What age did you first encounter Buk? (1 Viewer)

A college roommate made me read Post Office when I was 20 or so, and I was an immediate obsessive. Went through all the novels first before getting into the poetry, and now at 34 I can finally say I have read all that I could get my hands on. Can't wait for the new one in February.
Didn't find out about him and started to read his stuff until I was my late 40's. Got introduced to him through Youtube when trolling for HS Thompson videos. A recovering alcoholic of 20+ years that is both amused and fascinated by his short stories and novels.
30 YRS old, was flicking thru channels, saw the Taylor Hackford (1973) documentary on Public Broadcasting Station. I was hooked. It changed everything, (much for good, some for bad, some remains to be seen).
Half a year ago, at the age of 18. I'm really glad I found out about him now, because many older people I've talked to about Bukowski said that they enjoyed him a lot more in their teenage years, and that reading it now, as they're older, is more of a "nostalgic" experience, so I am really happy that I did not miss out on that.


“The essential doesn't change.” Beckett
as a teen when Barfly came out... fascinated by the extreme personality and the massive amount of books I'd see on the shelves in the bookstore. Mind you I didn't start obsessively buying up all his stuff until later but oh well.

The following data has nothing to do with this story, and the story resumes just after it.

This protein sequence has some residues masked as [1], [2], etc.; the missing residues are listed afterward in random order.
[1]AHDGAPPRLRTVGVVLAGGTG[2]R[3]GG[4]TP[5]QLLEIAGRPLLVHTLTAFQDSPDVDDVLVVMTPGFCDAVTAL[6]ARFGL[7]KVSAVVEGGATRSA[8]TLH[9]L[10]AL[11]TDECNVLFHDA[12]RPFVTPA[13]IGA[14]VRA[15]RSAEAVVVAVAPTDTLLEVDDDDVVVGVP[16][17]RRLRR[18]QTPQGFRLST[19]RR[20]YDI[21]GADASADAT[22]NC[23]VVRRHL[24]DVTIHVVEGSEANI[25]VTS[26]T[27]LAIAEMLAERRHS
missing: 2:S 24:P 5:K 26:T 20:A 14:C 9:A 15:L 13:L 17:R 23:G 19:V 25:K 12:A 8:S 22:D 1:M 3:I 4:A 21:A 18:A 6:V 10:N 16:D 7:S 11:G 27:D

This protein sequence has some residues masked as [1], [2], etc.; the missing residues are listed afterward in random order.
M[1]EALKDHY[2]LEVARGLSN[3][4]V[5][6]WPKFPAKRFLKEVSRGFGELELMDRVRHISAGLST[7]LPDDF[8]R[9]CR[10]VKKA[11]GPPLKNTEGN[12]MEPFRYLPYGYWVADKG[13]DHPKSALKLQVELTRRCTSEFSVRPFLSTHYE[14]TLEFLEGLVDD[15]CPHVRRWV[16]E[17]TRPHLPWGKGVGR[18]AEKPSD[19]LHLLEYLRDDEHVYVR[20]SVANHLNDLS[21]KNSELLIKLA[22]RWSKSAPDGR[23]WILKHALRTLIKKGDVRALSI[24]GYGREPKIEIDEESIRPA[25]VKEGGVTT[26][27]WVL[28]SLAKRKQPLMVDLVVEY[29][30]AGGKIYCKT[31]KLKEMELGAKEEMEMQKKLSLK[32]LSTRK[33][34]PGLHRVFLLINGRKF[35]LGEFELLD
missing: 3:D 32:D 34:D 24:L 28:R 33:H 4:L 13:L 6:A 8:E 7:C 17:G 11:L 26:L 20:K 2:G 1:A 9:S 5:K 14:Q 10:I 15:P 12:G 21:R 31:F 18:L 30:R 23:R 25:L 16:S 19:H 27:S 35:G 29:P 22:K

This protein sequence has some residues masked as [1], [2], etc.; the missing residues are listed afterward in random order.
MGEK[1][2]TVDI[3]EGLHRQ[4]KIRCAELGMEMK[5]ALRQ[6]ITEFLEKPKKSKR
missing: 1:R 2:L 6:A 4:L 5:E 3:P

Digney in Burnaby

donkeys live a long time
This would make me 18. Creem/Lester Bangs was a big influence on me back then.

bangs on buk creem oct 74.jpg
My brother and I first started reading the poems and watching pieces of the Bukowski Tapes online when we were teenagers. I didn't get around to the novels until about 22. For some reason I had this chip on my shoulder that I was supposed to be reading people like Kafka and Flaubert. Thank god I don't anymore.
For some reason I had this chip on my shoulder that I was supposed to be reading people like Kafka and Flaubert. Thank god I don't anymore.

ahem! I think you'll find me worth reading. Check out the short stories.

I encountered buk in 94/95 just when memorial issues of mags were coming out. I was just finishing college. Two friends of mine had books and I think the first book I read was sept. Stew. That got me into reading the poems and prose. The first book I bought was run with the hunted, which is a good compilation and worth reading if you are a beginner.
I do like Kafka and Flaubert. When I first read a lot of the classics, I did it more because I felt it was mandatory, which isn't always fun. Now I do whatever the hell I want with my free time, though I'm glad I got a bigger picture of the literary scene.

EDIT: When I think about it, a better juxtaposition might have been Kafka and a writer like Henry James, the latter whom I can hardly stand save a few short stories, but read simply because he is along with Kafka a member of the untouchable canon. I would have saved myself a lot of boring reading had I just stuck with what impressed me most. Still, I don't think it was wasted time as I learned a lot even from the writers who utterly bored me.
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“The essential doesn't change.” Beckett
Sean, with you entirely. Henry James is really hard work. I felt like failing to get through his books was a failing on my part.